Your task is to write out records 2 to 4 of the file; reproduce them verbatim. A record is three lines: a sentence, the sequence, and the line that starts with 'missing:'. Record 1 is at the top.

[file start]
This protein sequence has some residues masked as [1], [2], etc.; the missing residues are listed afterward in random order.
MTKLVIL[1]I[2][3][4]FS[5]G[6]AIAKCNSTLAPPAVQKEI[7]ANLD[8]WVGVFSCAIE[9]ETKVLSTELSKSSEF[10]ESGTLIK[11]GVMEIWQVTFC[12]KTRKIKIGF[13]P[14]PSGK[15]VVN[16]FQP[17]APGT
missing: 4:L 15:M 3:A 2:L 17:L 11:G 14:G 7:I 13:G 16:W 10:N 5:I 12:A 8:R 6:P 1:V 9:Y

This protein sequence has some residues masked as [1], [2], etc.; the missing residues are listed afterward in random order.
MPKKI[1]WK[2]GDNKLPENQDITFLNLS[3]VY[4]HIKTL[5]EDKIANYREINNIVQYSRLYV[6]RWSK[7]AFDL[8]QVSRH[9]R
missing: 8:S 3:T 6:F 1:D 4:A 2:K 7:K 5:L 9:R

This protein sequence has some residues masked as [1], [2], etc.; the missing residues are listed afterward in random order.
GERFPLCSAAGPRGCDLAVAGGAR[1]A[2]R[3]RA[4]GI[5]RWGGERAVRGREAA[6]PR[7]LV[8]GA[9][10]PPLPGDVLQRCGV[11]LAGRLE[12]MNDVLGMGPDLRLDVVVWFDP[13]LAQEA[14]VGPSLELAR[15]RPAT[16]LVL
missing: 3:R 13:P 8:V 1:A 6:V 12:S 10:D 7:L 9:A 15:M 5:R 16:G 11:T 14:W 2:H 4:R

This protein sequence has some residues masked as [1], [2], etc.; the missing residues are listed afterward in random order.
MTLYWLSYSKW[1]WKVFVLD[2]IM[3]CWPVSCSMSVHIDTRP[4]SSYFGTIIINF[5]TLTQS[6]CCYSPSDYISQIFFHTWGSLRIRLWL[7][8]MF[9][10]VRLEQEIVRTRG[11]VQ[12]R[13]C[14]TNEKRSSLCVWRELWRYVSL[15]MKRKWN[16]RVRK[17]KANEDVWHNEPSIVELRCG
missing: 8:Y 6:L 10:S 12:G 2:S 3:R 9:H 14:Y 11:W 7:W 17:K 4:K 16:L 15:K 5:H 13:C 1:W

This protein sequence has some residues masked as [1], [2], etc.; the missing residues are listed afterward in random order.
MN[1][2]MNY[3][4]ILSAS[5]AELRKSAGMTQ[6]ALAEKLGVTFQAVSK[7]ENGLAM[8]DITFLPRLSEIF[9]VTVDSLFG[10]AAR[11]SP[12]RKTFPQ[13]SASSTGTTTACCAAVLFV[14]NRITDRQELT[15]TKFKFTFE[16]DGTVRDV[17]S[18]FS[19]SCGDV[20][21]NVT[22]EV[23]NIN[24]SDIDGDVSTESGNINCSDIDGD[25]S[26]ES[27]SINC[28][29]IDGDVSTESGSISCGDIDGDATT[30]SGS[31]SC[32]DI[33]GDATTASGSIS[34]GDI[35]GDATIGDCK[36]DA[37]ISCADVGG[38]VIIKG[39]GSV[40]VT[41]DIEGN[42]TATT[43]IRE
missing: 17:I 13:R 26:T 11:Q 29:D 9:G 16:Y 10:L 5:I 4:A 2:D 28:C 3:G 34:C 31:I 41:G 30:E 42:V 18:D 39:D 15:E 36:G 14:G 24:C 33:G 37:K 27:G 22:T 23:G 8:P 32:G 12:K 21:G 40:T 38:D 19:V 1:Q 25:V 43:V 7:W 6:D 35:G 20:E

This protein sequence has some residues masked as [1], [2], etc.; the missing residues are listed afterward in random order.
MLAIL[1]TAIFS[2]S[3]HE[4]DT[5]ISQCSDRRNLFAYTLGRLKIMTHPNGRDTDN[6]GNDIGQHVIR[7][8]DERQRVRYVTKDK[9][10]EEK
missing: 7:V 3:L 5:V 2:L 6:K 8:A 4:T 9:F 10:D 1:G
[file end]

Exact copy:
This protein sequence has some residues masked as [1], [2], etc.; the missing residues are listed afterward in random order.
MPKKI[1]WK[2]GDNKLPENQDITFLNLS[3]VY[4]HIKTL[5]EDKIANYREINNIVQYSRLYV[6]RWSK[7]AFDL[8]QVSRH[9]R
missing: 8:S 3:T 6:F 1:D 4:A 2:K 7:K 5:L 9:R

This protein sequence has some residues masked as [1], [2], etc.; the missing residues are listed afterward in random order.
GERFPLCSAAGPRGCDLAVAGGAR[1]A[2]R[3]RA[4]GI[5]RWGGERAVRGREAA[6]PR[7]LV[8]GA[9][10]PPLPGDVLQRCGV[11]LAGRLE[12]MNDVLGMGPDLRLDVVVWFDP[13]LAQEA[14]VGPSLELAR[15]RPAT[16]LVL
missing: 3:R 13:P 8:V 1:A 6:V 12:S 10:D 7:L 9:A 15:M 5:R 16:G 11:T 14:W 2:H 4:R

This protein sequence has some residues masked as [1], [2], etc.; the missing residues are listed afterward in random order.
MTLYWLSYSKW[1]WKVFVLD[2]IM[3]CWPVSCSMSVHIDTRP[4]SSYFGTIIINF[5]TLTQS[6]CCYSPSDYISQIFFHTWGSLRIRLWL[7][8]MF[9][10]VRLEQEIVRTRG[11]VQ[12]R[13]C[14]TNEKRSSLCVWRELWRYVSL[15]MKRKWN[16]RVRK[17]KANEDVWHNEPSIVELRCG
missing: 8:Y 6:L 10:S 12:G 2:S 3:R 9:H 14:Y 11:W 7:W 17:K 4:K 16:L 15:K 5:H 13:C 1:W